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Gun results are in: More guns sold mean fewer guns deaths, injuries

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Gun-related violent crime has also steadily fallen in Virginia over the past six years, though the sale of firearms has risen dramatically.

Woman Gun Conceal Carry

NaturalNews) It isn’t a firearms statistic that liberal progressives and gun banners like California Sen. Dianne Feinstein will want to hear but it’s true nonetheless: According to the most recent statistics, the more guns that have been sold in the Golden State, the fewer gun deaths and injuries there have been.

According to the state’s office of the Attorney General, gun dealers sold around 600,000 guns last year, nearly double the 350,000 sold in 2002, according to figures compiled by department officials.

During the same period of time, however, “the number of California hospitalizations due to gun injuries” fell by some 4,000 a year to roughly 2,900, a drop of about 25 percent, “according to hospital records collected by the California Department of Public Health,” the Sacramento Bee reported.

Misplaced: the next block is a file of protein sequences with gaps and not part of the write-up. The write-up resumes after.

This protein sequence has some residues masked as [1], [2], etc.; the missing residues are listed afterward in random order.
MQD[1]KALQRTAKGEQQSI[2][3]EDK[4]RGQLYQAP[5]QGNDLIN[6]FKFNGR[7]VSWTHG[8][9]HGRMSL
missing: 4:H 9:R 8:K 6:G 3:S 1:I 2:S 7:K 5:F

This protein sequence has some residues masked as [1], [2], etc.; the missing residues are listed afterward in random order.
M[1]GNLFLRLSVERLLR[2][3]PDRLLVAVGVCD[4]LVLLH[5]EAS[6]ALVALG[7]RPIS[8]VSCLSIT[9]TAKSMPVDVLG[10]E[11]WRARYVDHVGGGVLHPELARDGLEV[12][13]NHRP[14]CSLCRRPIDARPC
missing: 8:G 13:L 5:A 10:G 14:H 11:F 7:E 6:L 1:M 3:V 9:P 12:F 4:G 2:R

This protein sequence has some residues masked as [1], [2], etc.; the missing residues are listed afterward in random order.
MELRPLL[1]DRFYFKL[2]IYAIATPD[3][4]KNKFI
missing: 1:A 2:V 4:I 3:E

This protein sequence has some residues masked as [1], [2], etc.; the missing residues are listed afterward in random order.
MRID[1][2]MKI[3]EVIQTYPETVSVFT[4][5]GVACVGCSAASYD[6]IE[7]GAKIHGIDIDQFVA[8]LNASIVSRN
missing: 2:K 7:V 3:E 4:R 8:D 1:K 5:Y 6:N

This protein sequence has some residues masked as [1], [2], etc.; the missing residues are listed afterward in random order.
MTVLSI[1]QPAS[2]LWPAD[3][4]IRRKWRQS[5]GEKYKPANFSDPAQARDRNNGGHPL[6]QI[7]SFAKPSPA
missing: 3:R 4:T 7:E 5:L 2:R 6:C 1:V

Meanwhile, the attorney general’s office said, the number of deaths from firearms fell from 3,200 a year to about 2,800, an 11 percent decline, according to California health department figures.

“Most of the drop in firearm-related injuries and deaths can be explained by a well-documented, nationwide drop in violent crime,” the paper said.

Gun-related violent crime has also steadily fallen in Virginia over the past six years, though the sale of firearms has risen dramatically, “according to an analysis of state crime data with state records of gun sales,” the Richmond Times-Dispatch reported.

The total number of guns bought in the Old Dominion climbed significantly – 73 percent – from 2006-2011. When you factor in the increase in state population, firearms sales per 100,000 residents rose 63 percent, still a substantial increase.

But higher numbers of guns has not translated into more violent gun crime. As in California, gun crime has fallen in Virginia, dropping 24 percent over the same period. When adjusted for the population increase, gun-related offenses fell by more than 27 percent, from 79 crimes per 100,000 in 2006 to 57 crimes in 2011 (Note: Virginia has much less restrictive carry laws than does California).

The numbers contradict what Americans are being told by the gun controllers and banners; that more guns in circulation equals more violent, gun-related crimes, notes Virginia Commonwealth University Prof. Thomas R. Baker, who compared the state’s crime data for the aforementioned timeframe with gun-dealer sales estimates obtained by the Times-Dispatch.

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